A quick backgrounder
Students at school switch off in science classes because they don’t see the relevance of what they’re learning to their lives or to the real world. It’s all just an abstract fact-learning exercise as far as a lot of them are concerned. What’s more, there is an overwhelming perception amongst students that the only reason to study science is to pursue a career that will wind you up wearing a white lab coat playing with bubbling test tubes.
In 2013 we at Cosmos Magazine had an idea and seized an opportunity. We started building online, interactive science lessons based on science news. We lead curriculum-mapped topics with relevant science, directly showing students how what they are learning is relevant to their lives and the real world, as well as showcasing the vast multitude of science-related career opportunities.
I couldn’t be more humbled by the success that we’ve had. We now have over 300 subscribed schools and get great feedback from teachers and students including, “This is easily the best science resource that I’ve ever seen. And I’ve seen a lot."
Having a great resource, however, isn’t good enough for us. We are committed to continually improving what we do.
Announcing our new unit format
This Friday marks the first release of a Cosmos Lessons unit (our 79th) in our brand new format. I’d like to take this opportunity to detail what we’ve changed in our new format and why.
More comprehensive curriculum coverage
We’ve moved away from our lesson structure of Introduction, Gather, Process, Apply, and Career. The primary reason for this is that all of the content delivery had to be squeezed into Gather and Process, which led to some lessons being content dense.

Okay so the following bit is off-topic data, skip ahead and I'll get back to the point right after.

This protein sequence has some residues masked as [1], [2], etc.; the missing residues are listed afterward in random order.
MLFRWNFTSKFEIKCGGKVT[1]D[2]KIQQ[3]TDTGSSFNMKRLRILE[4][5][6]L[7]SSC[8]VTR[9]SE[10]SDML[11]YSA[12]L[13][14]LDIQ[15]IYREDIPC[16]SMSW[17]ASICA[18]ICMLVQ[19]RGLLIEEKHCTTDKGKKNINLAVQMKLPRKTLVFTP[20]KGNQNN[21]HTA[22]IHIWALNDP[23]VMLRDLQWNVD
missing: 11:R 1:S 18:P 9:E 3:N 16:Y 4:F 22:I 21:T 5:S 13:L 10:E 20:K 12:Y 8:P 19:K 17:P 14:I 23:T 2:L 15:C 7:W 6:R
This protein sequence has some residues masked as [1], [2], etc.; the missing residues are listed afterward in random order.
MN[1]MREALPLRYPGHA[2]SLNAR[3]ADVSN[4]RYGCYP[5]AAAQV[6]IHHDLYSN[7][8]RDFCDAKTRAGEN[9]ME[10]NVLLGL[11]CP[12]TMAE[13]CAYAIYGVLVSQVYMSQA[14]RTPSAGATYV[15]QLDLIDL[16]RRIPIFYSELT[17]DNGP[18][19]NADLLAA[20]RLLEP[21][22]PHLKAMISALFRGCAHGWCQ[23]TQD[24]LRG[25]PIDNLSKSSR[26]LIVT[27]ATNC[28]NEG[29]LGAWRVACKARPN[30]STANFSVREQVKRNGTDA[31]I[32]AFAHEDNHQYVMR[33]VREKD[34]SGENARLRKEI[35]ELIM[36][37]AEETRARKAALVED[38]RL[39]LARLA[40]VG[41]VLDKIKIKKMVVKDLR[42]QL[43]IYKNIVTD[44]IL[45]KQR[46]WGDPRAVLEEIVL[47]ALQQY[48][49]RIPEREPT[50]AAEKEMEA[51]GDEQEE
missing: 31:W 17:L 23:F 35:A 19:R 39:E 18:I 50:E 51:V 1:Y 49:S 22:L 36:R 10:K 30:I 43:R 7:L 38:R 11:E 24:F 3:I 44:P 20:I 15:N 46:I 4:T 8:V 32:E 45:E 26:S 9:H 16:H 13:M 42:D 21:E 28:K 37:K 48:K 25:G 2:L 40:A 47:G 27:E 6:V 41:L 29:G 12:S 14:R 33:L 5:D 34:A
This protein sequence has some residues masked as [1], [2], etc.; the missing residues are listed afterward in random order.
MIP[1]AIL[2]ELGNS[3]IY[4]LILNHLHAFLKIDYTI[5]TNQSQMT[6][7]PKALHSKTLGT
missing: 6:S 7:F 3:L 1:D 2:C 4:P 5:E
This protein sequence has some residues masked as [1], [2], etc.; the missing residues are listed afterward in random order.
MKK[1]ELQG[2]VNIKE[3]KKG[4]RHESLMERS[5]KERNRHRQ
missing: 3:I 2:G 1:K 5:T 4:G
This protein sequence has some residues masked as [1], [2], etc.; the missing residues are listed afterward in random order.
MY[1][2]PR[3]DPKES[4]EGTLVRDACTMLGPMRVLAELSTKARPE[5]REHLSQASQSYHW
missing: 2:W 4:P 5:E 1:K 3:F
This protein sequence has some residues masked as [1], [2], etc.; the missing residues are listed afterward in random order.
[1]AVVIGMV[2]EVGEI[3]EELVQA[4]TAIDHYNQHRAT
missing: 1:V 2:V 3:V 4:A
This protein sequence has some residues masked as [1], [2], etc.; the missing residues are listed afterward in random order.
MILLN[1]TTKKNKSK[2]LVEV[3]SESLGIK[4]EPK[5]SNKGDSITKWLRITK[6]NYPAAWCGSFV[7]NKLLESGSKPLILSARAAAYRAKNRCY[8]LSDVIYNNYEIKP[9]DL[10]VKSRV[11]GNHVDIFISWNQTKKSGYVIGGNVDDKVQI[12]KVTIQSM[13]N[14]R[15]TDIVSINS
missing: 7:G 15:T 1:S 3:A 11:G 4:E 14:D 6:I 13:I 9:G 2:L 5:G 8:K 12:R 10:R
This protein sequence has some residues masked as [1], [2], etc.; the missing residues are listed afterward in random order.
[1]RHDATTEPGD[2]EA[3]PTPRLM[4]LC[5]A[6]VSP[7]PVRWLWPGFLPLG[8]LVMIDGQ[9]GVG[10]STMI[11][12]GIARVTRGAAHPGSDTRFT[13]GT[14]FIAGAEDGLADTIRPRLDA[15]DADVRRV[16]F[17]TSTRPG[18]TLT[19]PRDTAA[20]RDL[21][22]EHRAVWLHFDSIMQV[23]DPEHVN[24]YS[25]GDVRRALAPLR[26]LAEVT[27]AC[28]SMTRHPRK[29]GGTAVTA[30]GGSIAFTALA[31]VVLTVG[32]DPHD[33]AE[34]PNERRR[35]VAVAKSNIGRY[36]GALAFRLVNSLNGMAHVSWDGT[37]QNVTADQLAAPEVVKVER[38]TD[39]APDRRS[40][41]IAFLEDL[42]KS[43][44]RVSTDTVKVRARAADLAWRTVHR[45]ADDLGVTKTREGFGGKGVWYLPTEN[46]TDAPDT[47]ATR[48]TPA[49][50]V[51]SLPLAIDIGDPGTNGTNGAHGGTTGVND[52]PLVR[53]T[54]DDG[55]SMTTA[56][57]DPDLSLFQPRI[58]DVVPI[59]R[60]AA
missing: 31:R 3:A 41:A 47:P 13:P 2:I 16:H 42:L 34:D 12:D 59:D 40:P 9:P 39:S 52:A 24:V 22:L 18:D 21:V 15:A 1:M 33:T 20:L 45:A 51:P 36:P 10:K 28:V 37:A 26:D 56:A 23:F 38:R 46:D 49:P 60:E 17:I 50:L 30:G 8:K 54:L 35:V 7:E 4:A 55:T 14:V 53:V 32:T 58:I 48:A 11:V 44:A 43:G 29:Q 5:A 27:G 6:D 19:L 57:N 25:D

To help to ensure deep concept understanding you’ll see that our new format now has content delivery across multiple lessons. Cumulatively, these lessons cover all of the relevant curriculum points and each gradually scaffold learning from lower- to higher-order thinking.
Learning goals and quizzes
Each of our new lessons now clearly states its learning goals. This is a great way to flag to students what they are about to learn and focus their attention. Importantly, to accompany these goals, every lesson ends with a short quiz (which can be used as an exit pass) that explicitly tests student understanding of these learning goals. This allows teachers to use Stile’s analytics tools to easily identify how well their class, and individual students, understand what is being taught.
Several schools have told us that they no longer use their textbooks and instead use Cosmos Lessons. However, the one thing that some schools value in textbooks that isn’t in our lessons is end-of-unit tests. Until now. Every new unit will have an end-of-unit test that consists of 20 multiple choice questions (auto-marked by Stile, providing teachers with real-time analytics on student responses), as well as 10 written-answer questions.
Science and society
We’ve expanded the career section of the lessons into what is now known as “Science and society”. This section still includes a career profile, but now also looks at a current societal issue that often brings in the ethical, political and economic aspects of science in modern society.
Finally, you will see two other big additions in our new units. One is that we’ve started producing our own videos. Why? Well, as many of you know, many of the videos available on YouTube are, well, terrible. Secondly, we’ve started building more interactive simulations to provide another medium for students to explore concepts and engage them in the topic.
That’s it for now. If you aren't yet using Cosmos Lessons in your science classroom, there couldn't be a better time to start! I’d love to hear your thoughts on our new format and any further suggestions for improvement.
Yours in a commitment to great science education,
Head of Education